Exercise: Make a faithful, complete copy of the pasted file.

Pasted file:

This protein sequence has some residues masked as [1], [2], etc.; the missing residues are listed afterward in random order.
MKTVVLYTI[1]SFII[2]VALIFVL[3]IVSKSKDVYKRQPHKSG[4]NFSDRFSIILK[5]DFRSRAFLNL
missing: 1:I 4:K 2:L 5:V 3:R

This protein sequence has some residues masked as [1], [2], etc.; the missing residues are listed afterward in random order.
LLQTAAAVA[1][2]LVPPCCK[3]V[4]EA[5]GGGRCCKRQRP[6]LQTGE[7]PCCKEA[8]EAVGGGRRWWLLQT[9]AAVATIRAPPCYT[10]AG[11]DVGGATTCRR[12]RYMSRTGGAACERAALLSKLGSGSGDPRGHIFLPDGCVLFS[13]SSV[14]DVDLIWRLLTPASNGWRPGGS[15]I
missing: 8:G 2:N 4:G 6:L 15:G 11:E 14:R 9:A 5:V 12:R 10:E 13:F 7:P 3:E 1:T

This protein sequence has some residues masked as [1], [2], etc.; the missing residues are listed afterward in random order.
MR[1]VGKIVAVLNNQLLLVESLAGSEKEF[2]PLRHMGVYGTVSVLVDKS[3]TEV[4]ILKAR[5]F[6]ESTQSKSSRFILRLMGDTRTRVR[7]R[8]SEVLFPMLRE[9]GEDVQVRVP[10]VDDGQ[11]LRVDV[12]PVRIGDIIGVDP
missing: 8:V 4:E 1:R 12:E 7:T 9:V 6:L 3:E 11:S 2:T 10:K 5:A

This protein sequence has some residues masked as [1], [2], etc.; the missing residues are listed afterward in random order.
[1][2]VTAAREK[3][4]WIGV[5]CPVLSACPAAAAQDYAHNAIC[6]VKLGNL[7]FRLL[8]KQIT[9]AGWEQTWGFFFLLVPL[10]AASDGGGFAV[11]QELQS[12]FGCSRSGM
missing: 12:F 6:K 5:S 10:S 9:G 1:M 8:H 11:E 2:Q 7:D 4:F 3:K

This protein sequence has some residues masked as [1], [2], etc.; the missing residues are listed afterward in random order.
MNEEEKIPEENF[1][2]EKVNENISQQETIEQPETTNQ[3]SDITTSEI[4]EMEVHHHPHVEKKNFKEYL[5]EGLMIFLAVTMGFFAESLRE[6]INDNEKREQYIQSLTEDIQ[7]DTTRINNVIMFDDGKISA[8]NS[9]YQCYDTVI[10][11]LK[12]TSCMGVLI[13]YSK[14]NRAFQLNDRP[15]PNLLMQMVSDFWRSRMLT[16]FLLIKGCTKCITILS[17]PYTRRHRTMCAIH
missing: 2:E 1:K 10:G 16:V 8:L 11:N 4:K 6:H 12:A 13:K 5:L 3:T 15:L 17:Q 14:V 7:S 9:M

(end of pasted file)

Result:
This protein sequence has some residues masked as [1], [2], etc.; the missing residues are listed afterward in random order.
MKTVVLYTI[1]SFII[2]VALIFVL[3]IVSKSKDVYKRQPHKSG[4]NFSDRFSIILK[5]DFRSRAFLNL
missing: 1:I 4:K 2:L 5:V 3:R

This protein sequence has some residues masked as [1], [2], etc.; the missing residues are listed afterward in random order.
LLQTAAAVA[1][2]LVPPCCK[3]V[4]EA[5]GGGRCCKRQRP[6]LQTGE[7]PCCKEA[8]EAVGGGRRWWLLQT[9]AAVATIRAPPCYT[10]AG[11]DVGGATTCRR[12]RYMSRTGGAACERAALLSKLGSGSGDPRGHIFLPDGCVLFS[13]SSV[14]DVDLIWRLLTPASNGWRPGGS[15]I
missing: 8:G 2:N 4:G 6:L 15:G 11:E 14:R 9:A 5:V 12:R 10:E 13:F 7:P 3:E 1:T

This protein sequence has some residues masked as [1], [2], etc.; the missing residues are listed afterward in random order.
MR[1]VGKIVAVLNNQLLLVESLAGSEKEF[2]PLRHMGVYGTVSVLVDKS[3]TEV[4]ILKAR[5]F[6]ESTQSKSSRFILRLMGDTRTRVR[7]R[8]SEVLFPMLRE[9]GEDVQVRVP[10]VDDGQ[11]LRVDV[12]PVRIGDIIGVDP
missing: 8:V 4:E 1:R 12:E 7:T 9:V 6:L 3:E 11:S 2:T 10:K 5:A

This protein sequence has some residues masked as [1], [2], etc.; the missing residues are listed afterward in random order.
[1][2]VTAAREK[3][4]WIGV[5]CPVLSACPAAAAQDYAHNAIC[6]VKLGNL[7]FRLL[8]KQIT[9]AGWEQTWGFFFLLVPL[10]AASDGGGFAV[11]QELQS[12]FGCSRSGM
missing: 12:F 6:K 5:S 10:S 9:G 1:M 8:H 11:E 2:Q 7:D 4:F 3:K

This protein sequence has some residues masked as [1], [2], etc.; the missing residues are listed afterward in random order.
MNEEEKIPEENF[1][2]EKVNENISQQETIEQPETTNQ[3]SDITTSEI[4]EMEVHHHPHVEKKNFKEYL[5]EGLMIFLAVTMGFFAESLRE[6]INDNEKREQYIQSLTEDIQ[7]DTTRINNVIMFDDGKISA[8]NS[9]YQCYDTVI[10][11]LK[12]TSCMGVLI[13]YSK[14]NRAFQLNDRP[15]PNLLMQMVSDFWRSRMLT[16]FLLIKGCTKCITILS[17]PYTRRHRTMCAIH
missing: 2:E 1:K 10:G 16:V 8:L 11:N 4:K 6:H 12:A 13:K 5:L 3:T 15:L 17:Q 14:V 7:S 9:M